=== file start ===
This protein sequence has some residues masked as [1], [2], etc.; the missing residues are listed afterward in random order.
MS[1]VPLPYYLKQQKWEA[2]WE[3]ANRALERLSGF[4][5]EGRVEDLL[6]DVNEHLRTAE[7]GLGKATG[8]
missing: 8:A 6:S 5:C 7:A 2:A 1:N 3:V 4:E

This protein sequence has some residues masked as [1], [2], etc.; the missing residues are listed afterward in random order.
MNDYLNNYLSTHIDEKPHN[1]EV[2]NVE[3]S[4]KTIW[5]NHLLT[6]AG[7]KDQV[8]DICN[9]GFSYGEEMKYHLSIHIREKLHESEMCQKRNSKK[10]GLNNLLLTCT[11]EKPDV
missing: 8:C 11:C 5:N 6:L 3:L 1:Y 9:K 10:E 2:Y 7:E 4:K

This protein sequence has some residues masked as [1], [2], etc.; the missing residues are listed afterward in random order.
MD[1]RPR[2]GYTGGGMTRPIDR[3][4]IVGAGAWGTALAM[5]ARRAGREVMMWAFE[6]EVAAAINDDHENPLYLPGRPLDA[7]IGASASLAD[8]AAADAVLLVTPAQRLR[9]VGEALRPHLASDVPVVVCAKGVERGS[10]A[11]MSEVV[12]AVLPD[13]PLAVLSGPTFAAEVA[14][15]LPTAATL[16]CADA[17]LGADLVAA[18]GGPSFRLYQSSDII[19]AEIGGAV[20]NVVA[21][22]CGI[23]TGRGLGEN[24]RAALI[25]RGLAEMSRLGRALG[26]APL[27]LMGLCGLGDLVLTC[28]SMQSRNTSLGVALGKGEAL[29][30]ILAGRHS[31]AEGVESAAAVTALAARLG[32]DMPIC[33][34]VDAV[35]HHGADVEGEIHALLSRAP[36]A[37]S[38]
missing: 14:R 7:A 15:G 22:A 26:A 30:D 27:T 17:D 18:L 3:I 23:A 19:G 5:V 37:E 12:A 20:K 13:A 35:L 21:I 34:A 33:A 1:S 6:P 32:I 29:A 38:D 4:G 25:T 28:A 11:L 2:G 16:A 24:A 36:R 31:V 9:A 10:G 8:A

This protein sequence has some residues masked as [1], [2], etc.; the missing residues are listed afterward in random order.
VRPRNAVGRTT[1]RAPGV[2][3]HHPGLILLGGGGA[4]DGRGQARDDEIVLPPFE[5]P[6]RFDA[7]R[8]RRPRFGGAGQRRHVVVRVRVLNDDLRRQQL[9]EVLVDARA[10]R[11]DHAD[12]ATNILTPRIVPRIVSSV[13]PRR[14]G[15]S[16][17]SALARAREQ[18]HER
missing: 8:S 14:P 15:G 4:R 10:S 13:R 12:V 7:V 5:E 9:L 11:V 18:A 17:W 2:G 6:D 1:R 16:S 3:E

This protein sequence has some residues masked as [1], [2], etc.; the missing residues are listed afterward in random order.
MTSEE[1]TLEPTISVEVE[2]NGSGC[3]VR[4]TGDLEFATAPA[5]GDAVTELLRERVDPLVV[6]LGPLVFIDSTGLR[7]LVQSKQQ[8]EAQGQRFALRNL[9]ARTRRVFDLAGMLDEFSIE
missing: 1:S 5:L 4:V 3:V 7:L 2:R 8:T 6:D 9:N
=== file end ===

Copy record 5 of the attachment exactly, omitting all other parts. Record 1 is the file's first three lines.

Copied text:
This protein sequence has some residues masked as [1], [2], etc.; the missing residues are listed afterward in random order.
MTSEE[1]TLEPTISVEVE[2]NGSGC[3]VR[4]TGDLEFATAPA[5]GDAVTELLRERVDPLVV[6]LGPLVFIDSTGLR[7]LVQSKQQ[8]EAQGQRFALRNL[9]ARTRRVFDLAGMLDEFSIE
missing: 1:S 5:L 4:V 3:V 7:L 2:R 8:T 6:D 9:N